The other day, Gianni, my 11 year old nephew who was busy playing with lego suddenly stopped what he was doing and asked me quite the loaded question;
“Hey Yee, do you believe in Santa Claus?”
Without hesitation, I said; “Of course I do!”
Out of all of my nieces and nephews, I find Gianni the easiest to talk to, probably because, as my sister says; I’m really an 11 year old child pretending to be an adult.
I want to lie and say of course that’s not true, but there are some resemblances that cannot be ignored.
We love all the same tv shows, play with our food, have all the same games on our iPads and our Christmas lists are identical.
“Maybe he’s mature for his age!”
I don’t think my sister has stopped laughing.
He’s 11 years old.
I’m 36 years young.
It’s not the first time I’ve been told I have the maturity of a child.
I’m completely ok with that.
I like that I take a lighter hearted approach to life–that I’m playful, curious about the world, and appreciate the little things.
The alternative is being a miserable cow.
We all know some of those.
In spite of all my earlier posts and protests, I really do like children.
Not in the Big Bad Wolf sense.
I gotta respect my tribe.
Besides, one cannot work at Summer Camps for 3 years without appreciating the clientele.
I look at Gianni and ask;
“Why do you ask?”
He says there’s a kid at school that’s going around telling everyone Santa doesn’t exist…that it’s all lies.
I silently wonder which parent gets custody of Petey Positivity for Christmas this year.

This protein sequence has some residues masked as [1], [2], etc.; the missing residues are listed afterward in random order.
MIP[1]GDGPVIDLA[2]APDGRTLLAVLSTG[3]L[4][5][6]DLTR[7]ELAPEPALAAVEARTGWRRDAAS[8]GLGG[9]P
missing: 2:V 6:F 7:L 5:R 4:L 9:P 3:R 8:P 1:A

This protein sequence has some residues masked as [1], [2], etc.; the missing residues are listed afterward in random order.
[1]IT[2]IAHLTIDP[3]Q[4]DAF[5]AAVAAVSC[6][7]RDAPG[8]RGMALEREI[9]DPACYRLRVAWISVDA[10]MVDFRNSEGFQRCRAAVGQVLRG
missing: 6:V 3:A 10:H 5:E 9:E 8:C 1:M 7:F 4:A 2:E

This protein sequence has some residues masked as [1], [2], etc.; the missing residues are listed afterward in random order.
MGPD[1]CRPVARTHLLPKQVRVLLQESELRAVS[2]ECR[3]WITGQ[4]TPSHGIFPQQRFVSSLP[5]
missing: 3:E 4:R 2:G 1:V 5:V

Petey’s tragic backstory involves being nursed until he was 8 years old, which gave him numerous allergies.
The cloth diapers gave him a constant rash and he was homeschooled for a few years until Mommy caught his nanny teaching phys ed to daddy.
That’s why he has an edge.
The only comfort provided to him when he cried, and cried, and cried as an infant was a biodegradable blanket that melted whenever he shed a tear.
Hey, if that was my tragic backstory, I’d be a miserable cow too.
I look over at Gianni, with his big blue eyes, staring expectantly.
“Well, I can’t speak for Petey, uh, the kid in your class, but that’s his belief. It’s what’s inside your heart and your soul.”
Watching all of those Christmas movies has finally paid off!
Something resonated with me.
I quickly mull over writing a made for tv Christmas movie.
It might be more involved than a Harlequin romance.
I remember having a meeting with an old boss who told me they weren’t religious and had no beliefs.
Much to this person’s annoyance, I smirked and said “Well, then that’s it’s own belief, believing in nothing at all!!”
The point is, everyone does believe in something.
Maybe it’s hope, or finding joy.
And no one should tell you what or how you should believe in.
There’s another point to this story.
If you’re a parent, try not to raise a little bully that goes around upsetting other children.
I hope Santa does come to find your child, and he looks something like this: